Saturday, January 16, 2010

Smarter Response seen to Haiti Disaster

About two decades ago, I recruited a small team of law students to assist with legal aid efforts at the Haitian Resource Center in Miami. We were motivated and proud to be helpful, but the infrastructure was quite primitive compared to today; the two 386-powered PCs I brought alone greatly increased the amount of documentation we were able to churn out during our short stay. (I will always be grateful to the ex-girlfriend who donated one of them to the HRC - thanks Andy!) The HRC was a great organization and I am proud to have been helpful in a small way, but there was significant overhead in having to physically travel and share information via paper, and no real opportunity to create an enduring social network to facilitate further efforts.

Today, the first thought on the the death, maiming and further impoverishment of hundreds of thousands of Haitians which has quite properly occupied our attention for days is that we owe at least a moment of silence for those who have died.

Amid the gloom, the good news is that the world is reacting better, faster, smarter than before. It is tempting to note that in part this is because our own United States has a leader interested in responding to disasters than playing air guitar or having birthday cake with a crony. But of far more significance is not the role of any individual, but of the voluntary network of millions of individuals, a network that is far more intelligent than in the last decade, and that is learning fast.

It is physically difficult for aid outside of the island of Hispaniola to reach the Haitian disaster is almost a laboratory, so the abilities of the worldbrain is being tested in ways different from Katrina or the Indian Ocean Tsunami. First the mobilization of facts is faster than ever, using not only official channels but self-organizing groups such as Crisis Mappers Net. There's a lot of links to suchlike at Beth Kanter's "Haiti Earthquake: Orphans, Crisis Mapping, and Tech Volunteers"/

The mobilization of resources is vastly improved with "mobile giving" cellphone donations and much easier tools to check on the validity of charities. It is awfully encouraging to be reminded that if you ask someone to through $5 or $10 into the pot to help people they've never met and never will, a huge number of people will; all that they want, for the most part, is to be sure the money will be used well.

Now, there are the usual passel of assholes using this disaster to rail at Obama or liberals or even the Haitians themselves, accusing them of having sold themselves to the devils. (No links provided; you can find them easily enough.) I guess there must be some people who believe that stuff because the assholes are still selling ad time on radio and TV. But I doubt their target audience is the young and growing demographic that is leading the growth of the intelligent network; their factual claims are so easily disproven by the intelligence of the network and the network response is wholly at odds with the assholes' advice. There is reason to hope that these will pass away, unlamented but sadly raging to the last. I am tempted to denounce them with righteous denouncement but that's playing their game; spiritual leaders from Jesus to the Dalai Lama have a better way.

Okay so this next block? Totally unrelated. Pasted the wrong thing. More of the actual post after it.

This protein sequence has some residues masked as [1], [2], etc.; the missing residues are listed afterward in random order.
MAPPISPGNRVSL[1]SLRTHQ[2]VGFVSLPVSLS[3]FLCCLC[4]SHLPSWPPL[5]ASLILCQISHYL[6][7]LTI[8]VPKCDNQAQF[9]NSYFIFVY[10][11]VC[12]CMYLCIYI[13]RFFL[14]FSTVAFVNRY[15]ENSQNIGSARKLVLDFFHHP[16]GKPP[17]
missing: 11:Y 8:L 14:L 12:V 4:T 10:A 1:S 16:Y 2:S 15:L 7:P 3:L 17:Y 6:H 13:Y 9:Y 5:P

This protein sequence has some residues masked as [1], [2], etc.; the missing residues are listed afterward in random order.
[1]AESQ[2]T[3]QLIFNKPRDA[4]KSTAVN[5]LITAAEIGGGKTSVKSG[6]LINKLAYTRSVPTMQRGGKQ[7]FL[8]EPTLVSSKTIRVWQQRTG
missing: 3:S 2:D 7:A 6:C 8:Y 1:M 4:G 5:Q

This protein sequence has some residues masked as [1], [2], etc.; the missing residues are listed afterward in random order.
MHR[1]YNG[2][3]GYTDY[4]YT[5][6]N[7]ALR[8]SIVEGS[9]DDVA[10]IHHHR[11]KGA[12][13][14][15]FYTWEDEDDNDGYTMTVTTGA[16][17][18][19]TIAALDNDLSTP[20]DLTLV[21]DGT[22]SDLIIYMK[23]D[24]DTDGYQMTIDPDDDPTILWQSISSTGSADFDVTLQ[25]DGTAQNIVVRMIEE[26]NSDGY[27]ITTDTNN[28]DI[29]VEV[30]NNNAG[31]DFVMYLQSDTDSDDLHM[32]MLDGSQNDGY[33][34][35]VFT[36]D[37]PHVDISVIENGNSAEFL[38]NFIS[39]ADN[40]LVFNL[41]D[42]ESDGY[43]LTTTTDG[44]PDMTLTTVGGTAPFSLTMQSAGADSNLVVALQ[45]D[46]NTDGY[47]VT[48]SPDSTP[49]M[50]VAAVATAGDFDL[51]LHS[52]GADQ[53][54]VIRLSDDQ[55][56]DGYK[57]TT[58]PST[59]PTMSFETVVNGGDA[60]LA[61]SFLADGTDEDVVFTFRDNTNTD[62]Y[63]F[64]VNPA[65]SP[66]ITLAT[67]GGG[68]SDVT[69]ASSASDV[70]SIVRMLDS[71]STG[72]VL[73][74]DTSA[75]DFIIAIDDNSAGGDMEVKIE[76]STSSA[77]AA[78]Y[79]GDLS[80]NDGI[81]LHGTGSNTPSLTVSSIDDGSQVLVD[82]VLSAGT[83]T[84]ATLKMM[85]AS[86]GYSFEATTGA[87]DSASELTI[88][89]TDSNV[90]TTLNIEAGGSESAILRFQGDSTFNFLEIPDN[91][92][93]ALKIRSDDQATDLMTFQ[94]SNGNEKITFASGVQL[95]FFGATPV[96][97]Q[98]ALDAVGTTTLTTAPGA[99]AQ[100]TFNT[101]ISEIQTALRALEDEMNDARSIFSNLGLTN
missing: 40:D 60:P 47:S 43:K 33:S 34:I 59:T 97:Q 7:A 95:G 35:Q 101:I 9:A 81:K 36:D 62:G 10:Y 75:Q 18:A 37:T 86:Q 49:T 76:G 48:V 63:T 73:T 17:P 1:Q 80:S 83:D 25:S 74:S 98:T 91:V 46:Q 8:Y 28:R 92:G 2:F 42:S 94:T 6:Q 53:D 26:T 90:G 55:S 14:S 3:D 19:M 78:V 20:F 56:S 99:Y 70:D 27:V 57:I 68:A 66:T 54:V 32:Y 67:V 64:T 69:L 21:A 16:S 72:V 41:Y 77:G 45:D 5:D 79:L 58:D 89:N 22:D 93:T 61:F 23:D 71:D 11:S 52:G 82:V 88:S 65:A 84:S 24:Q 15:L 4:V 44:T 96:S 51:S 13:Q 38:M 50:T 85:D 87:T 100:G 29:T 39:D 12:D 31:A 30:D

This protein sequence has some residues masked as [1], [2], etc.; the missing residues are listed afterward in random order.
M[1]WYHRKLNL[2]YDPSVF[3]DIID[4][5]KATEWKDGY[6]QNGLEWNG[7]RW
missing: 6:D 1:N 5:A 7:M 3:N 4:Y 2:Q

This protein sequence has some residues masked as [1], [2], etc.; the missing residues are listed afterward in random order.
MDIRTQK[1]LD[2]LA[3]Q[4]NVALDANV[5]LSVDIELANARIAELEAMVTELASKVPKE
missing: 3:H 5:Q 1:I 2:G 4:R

Let's keep doing what we can to help our neighbors who we cannot physically reach, and be encouraged that we are able to work together more effectively than even a few years before.

Tuesday, January 12, 2010

The Word Negro, Harry Reid, and I Have A Dream

Thinking about Harry Reid's use of the word Negro, I decided to look at the words of another man of his generation, who sadly is no longer among us:
"I am happy to join with you today in what will go down in history as the greatest demonstration for freedom in the history of our nation.

Five score years ago, a great American, in whose symbolic shadow we stand signed the Emancipation Proclamation. This momentous decree came as a great beacon light of hope to millions of Negro slaves who had been seared in the flames of withering injustice. It came as a joyous daybreak to end the long night of captivity.

But one hundred years later, we must face the tragic fact that the Negro is still not free. One hundred years later, the life of the Negro is still sadly crippled by the manacles of segregation and the chains of discrimination. One hundred years later, the Negro lives on a lonely island of poverty in the midst of a vast ocean of material prosperity. One hundred years later, the Negro is still languishing in the corners of American society and finds himself an exile in his own land. So we have come here today to dramatize an appalling condition.

In a sense we have come to our nation's capital to cash a check. When the architects of our republic wrote the magnificent words of the Constitution and the declaration of Independence, they were signing a promissory note to which every American was to fall heir. This note was a promise that all men would be guaranteed the inalienable rights of life, liberty, and the pursuit of happiness.

It is obvious today that America has defaulted on this promissory note insofar as her citizens of color are concerned. Instead of honoring this sacred obligation, America has given the Negro people a bad check which has come back marked "insufficient funds." But we refuse to believe that the bank of justice is bankrupt. We refuse to believe that there are insufficient funds in the great vaults of opportunity of this nation. So we have come to cash this check -- a check that will give us upon demand the riches of freedom and the security of justice. We have also come to this hallowed spot to remind America of the fierce urgency of now. This is no time to engage in the luxury of cooling off or to take the tranquilizing drug of gradualism. Now is the time to rise from the dark and desolate valley of segregation to the sunlit path of racial justice. Now is the time to open the doors of opportunity to all of God's children. Now is the time to lift our nation from the quicksand of racial injustice to the solid rock of brotherhood.

It would be fatal for the nation to overlook the urgency of the moment and to underestimate the determination of the Negro. This sweltering summer of the Negro's legitimate discontent will not pass until there is an invigorating autumn of freedom and equality. Nineteen sixty-three is not an end, but a beginning. Those who hope that the Negro needed to blow off steam and will now be content will have a rude awakening if the nation returns to business as usual. There will be neither rest nor tranquility in America until the Negro is granted his citizenship rights. The whirlwinds of revolt will continue to shake the foundations of our nation until the bright day of justice emerges.

But there is something that I must say to my people who stand on the warm threshold which leads into the palace of justice. In the process of gaining our rightful place we must not be guilty of wrongful deeds. Let us not seek to satisfy our thirst for freedom by drinking from the cup of bitterness and hatred.